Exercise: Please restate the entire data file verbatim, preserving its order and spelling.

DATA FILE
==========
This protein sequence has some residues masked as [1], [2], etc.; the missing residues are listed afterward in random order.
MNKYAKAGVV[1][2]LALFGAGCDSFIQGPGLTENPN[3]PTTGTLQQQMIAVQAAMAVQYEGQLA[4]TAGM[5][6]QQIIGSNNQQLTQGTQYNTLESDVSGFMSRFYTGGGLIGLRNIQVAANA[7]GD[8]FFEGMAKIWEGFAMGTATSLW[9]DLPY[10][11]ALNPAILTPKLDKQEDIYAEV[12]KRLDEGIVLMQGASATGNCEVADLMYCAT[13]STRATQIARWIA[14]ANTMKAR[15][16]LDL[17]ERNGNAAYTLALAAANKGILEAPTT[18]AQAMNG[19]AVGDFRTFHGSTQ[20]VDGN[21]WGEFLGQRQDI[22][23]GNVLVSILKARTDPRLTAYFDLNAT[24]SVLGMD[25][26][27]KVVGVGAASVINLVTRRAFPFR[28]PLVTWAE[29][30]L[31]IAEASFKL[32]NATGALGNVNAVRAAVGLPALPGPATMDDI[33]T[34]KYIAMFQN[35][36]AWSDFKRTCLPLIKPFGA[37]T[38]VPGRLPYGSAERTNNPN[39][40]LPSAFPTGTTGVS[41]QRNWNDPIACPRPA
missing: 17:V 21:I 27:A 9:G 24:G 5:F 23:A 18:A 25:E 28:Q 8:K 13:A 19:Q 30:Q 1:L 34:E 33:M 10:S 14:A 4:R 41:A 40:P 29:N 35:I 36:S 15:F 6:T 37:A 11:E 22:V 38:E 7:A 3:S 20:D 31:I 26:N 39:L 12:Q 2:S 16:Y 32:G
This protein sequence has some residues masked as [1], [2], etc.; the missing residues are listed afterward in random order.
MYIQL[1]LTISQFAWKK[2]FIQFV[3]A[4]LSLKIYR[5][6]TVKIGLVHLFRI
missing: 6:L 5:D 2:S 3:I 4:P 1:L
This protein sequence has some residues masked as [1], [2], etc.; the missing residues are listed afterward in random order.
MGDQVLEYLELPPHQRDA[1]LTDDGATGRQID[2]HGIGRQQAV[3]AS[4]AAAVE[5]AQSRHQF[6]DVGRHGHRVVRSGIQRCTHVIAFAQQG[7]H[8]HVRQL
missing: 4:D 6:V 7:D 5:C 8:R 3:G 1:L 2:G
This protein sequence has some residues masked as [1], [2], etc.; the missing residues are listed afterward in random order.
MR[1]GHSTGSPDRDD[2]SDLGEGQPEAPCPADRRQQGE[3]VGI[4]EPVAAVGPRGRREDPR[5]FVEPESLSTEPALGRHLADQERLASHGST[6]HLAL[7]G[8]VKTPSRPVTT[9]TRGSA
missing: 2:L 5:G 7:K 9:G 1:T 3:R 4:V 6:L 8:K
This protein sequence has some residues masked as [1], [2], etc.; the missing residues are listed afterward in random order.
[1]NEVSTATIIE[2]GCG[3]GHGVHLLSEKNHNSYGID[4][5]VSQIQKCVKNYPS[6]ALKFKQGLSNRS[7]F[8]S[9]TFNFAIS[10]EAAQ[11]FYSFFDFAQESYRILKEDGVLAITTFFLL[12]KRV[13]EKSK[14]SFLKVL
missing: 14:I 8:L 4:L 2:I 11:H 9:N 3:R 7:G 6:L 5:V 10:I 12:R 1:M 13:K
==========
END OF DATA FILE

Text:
This protein sequence has some residues masked as [1], [2], etc.; the missing residues are listed afterward in random order.
MNKYAKAGVV[1][2]LALFGAGCDSFIQGPGLTENPN[3]PTTGTLQQQMIAVQAAMAVQYEGQLA[4]TAGM[5][6]QQIIGSNNQQLTQGTQYNTLESDVSGFMSRFYTGGGLIGLRNIQVAANA[7]GD[8]FFEGMAKIWEGFAMGTATSLW[9]DLPY[10][11]ALNPAILTPKLDKQEDIYAEV[12]KRLDEGIVLMQGASATGNCEVADLMYCAT[13]STRATQIARWIA[14]ANTMKAR[15][16]LDL[17]ERNGNAAYTLALAAANKGILEAPTT[18]AQAMNG[19]AVGDFRTFHGSTQ[20]VDGN[21]WGEFLGQRQDI[22][23]GNVLVSILKARTDPRLTAYFDLNAT[24]SVLGMD[25][26][27]KVVGVGAASVINLVTRRAFPFR[28]PLVTWAE[29][30]L[31]IAEASFKL[32]NATGALGNVNAVRAAVGLPALPGPATMDDI[33]T[34]KYIAMFQN[35][36]AWSDFKRTCLPLIKPFGA[37]T[38]VPGRLPYGSAERTNNPN[39][40]LPSAFPTGTTGVS[41]QRNWNDPIACPRPA
missing: 17:V 21:I 27:A 9:G 24:G 5:F 23:A 18:A 25:E 28:Q 8:K 13:A 19:Q 30:Q 1:L 34:E 33:M 10:S 14:A 4:R 41:A 40:P 29:N 35:I 36:S 15:F 6:T 37:A 11:E 22:V 38:E 7:A 3:S 20:D 31:I 26:N 39:L 12:Q 2:S 16:Y 32:G
This protein sequence has some residues masked as [1], [2], etc.; the missing residues are listed afterward in random order.
MYIQL[1]LTISQFAWKK[2]FIQFV[3]A[4]LSLKIYR[5][6]TVKIGLVHLFRI
missing: 6:L 5:D 2:S 3:I 4:P 1:L
This protein sequence has some residues masked as [1], [2], etc.; the missing residues are listed afterward in random order.
MGDQVLEYLELPPHQRDA[1]LTDDGATGRQID[2]HGIGRQQAV[3]AS[4]AAAVE[5]AQSRHQF[6]DVGRHGHRVVRSGIQRCTHVIAFAQQG[7]H[8]HVRQL
missing: 4:D 6:V 7:D 5:C 8:R 3:G 1:L 2:G
This protein sequence has some residues masked as [1], [2], etc.; the missing residues are listed afterward in random order.
MR[1]GHSTGSPDRDD[2]SDLGEGQPEAPCPADRRQQGE[3]VGI[4]EPVAAVGPRGRREDPR[5]FVEPESLSTEPALGRHLADQERLASHGST[6]HLAL[7]G[8]VKTPSRPVTT[9]TRGSA
missing: 2:L 5:G 7:K 9:G 1:T 3:R 4:V 6:L 8:K
This protein sequence has some residues masked as [1], [2], etc.; the missing residues are listed afterward in random order.
[1]NEVSTATIIE[2]GCG[3]GHGVHLLSEKNHNSYGID[4][5]VSQIQKCVKNYPS[6]ALKFKQGLSNRS[7]F[8]S[9]TFNFAIS[10]EAAQ[11]FYSFFDFAQESYRILKEDGVLAITTFFLL[12]KRV[13]EKSK[14]SFLKVL
missing: 14:I 8:L 4:L 2:I 11:H 9:N 3:R 7:G 6:L 5:V 10:I 12:R 1:M 13:K